Tuesday 1st April 2014
A new book about the history of Medicare reminds us of the pivotal role that the union movement played in its introduction.
Medicare is 30 years old and a revered Australian institution – but a revisit of its tortuous creation, and new rumblings from the federal government about more user pays in health, suggests we shouldn’t be complacent about its survival as a universal health care system.
In Making Medicare two authors, Anne-Marie Boxall from the Deeble Institute and James Gillespie from the Menzies Centre for Health Policy, chart what they describe as the “contentious history of health reform in Australia”.
From 1969, when Gough Whitlam first took Medibank to an election as a central ALP policy, until 2003 when the Coalition “begrudgingly accepted Labor’s reforms and announced they were Medicare’s greatest friend”, a universal health system has generated intense political conflict.
From the beginning there were four significant opponents to Medibank (Medicare’s first incarnation):
All were vociferous opponents when Gough Whitlam attempted to introduce his version of universal health insurance – Medibank.
From 1972 to 1984 Australia became the first developed country to introduce a universal health care system (under Whitlam), then discard it (under Fraser). In those 12 years Australia attempted, on five separate occasions, to find a way of balancing public and private insurance schemes. Finally, in 1984, the Hawke Government reintroduced a universal health care system, Medicare.
Medibank, the universal health care system introduced by the Whitlam Government, was eventually discarded by the Fraser Government after years of tinkering, and replaced with a system of private health insurance with public subsidies.
But from 1975, when the Whitlam Government lost office, through the years of the Fraser Government, till the ALP returned to power with Bob Hawke at the helm, the union movement championed the dream of a universal health care system.
The union movement had its own plan for universal health insurance based around a “health charter”.
Boxall and Gillespie say the support of the trade union movement proved crucial.
“The ACTU and many of its powerful members had been campaigning for the restoration of universal health insurance since 1976. They made sure it was a core part of Labor’s program in the successful 1983 election and it remained on the government’s agenda,” they said.
Medicare was not a gift – workers throughout the country gave up deserved wage increases in return for a universal health care system. And it has never been free – workers pay a levy based on ability to pay to finance the system.
“The main reason Labor in government implemented Medicare was pragmatic. Labor needed union support for wage restraint, and that support was contingent on the restoration of universal health insurance in Australia,” say Boxall and Gillespie.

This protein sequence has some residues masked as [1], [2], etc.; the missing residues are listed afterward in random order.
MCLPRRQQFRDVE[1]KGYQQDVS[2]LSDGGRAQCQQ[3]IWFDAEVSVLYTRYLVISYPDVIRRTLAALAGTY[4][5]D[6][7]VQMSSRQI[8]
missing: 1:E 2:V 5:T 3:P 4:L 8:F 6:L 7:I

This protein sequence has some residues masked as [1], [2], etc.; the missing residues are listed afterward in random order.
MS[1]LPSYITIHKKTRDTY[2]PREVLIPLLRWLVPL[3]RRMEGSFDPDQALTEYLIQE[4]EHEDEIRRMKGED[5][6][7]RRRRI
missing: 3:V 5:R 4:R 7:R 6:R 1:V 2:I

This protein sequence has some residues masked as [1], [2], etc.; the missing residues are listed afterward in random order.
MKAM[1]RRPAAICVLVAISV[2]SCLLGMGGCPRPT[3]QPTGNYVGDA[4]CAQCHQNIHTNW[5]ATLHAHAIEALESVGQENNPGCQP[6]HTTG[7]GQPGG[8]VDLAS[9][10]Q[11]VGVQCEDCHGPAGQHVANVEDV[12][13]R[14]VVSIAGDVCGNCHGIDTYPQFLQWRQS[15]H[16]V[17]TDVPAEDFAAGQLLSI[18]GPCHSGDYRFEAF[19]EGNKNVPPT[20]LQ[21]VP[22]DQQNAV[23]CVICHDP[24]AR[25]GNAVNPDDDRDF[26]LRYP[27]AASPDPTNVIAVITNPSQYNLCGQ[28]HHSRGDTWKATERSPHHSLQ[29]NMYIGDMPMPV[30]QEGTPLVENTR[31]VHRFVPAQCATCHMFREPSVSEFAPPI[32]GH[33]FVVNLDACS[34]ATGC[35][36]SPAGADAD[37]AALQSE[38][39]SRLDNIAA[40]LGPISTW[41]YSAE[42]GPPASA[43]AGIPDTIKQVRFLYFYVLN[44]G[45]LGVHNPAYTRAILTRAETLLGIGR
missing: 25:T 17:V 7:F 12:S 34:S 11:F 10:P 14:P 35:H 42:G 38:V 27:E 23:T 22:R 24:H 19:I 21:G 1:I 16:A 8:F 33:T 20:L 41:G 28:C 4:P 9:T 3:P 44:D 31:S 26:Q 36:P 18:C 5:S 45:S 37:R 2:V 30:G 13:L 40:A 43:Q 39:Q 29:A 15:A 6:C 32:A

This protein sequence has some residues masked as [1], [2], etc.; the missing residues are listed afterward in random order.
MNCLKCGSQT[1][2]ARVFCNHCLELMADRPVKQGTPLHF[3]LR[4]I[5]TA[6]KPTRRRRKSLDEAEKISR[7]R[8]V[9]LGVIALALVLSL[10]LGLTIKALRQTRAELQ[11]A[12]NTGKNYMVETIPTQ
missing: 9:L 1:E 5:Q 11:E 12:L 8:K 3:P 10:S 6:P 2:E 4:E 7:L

Medicare was introduced as a key element of the historic “Income and Prices Accord”. Its appeal to the union movement was that it included non-wage elements – the “social wage” – that would improve the standard of living. High on the list of priorities was the provision of universal health insurance, which later became known as Medicare.
The Accord was an agreement on economic reform, negotiated between the opposition Labor Party and the ACTU in 1982. Its aim, from Labor’s view, was to secure union cooperation on wage restraint, so that productivity growth did not drive up inflation and unemployment.
“The social wage, therefore, would preserve real living standards but it was one of the mechanisms through which the government could achieve wage restraint and provide incentives for employers to create jobs.”
Despite initial public scepticism to Medicare when Labor first mooted it: “Medicare became overwhelmingly popular after it was implemented,” say Boxall and Gillespie.
Labor’s decision to make Medicare part of the social wage was vital to the success of the Income and Prices Accord.
In his introduction to Making Medicare Professor Stephen Leeder, Professor of Public Health and Community Medicine at the University of Sydney, describes the introduction of Medicare as a “thunderclap” and a “game-changer”.
“Medicare is an example of that rare thing in health care policy in Australia: a radical change,” he wrote.
Professor Leeder says Medicare needs to retain its core fundamentals into the future.
“In my view the real test of Medicare is its ability to survive as a universal health insurance system – paid for by everyone, accessible by everyone. If the changes and additions and subtractions lead to it being called a safety net, it is lost. If the central purpose can be maintained then it will continue to be a strong expression of a society that cares for all its members, sick or well, rich or poor.”
Medicare had two fundamental pillars — a concern for equity i.e. equal access to equal care for rich and poor alike; and it was efficient by controlling health care costs. Medicare’s key characteristics, which made it a winner, were: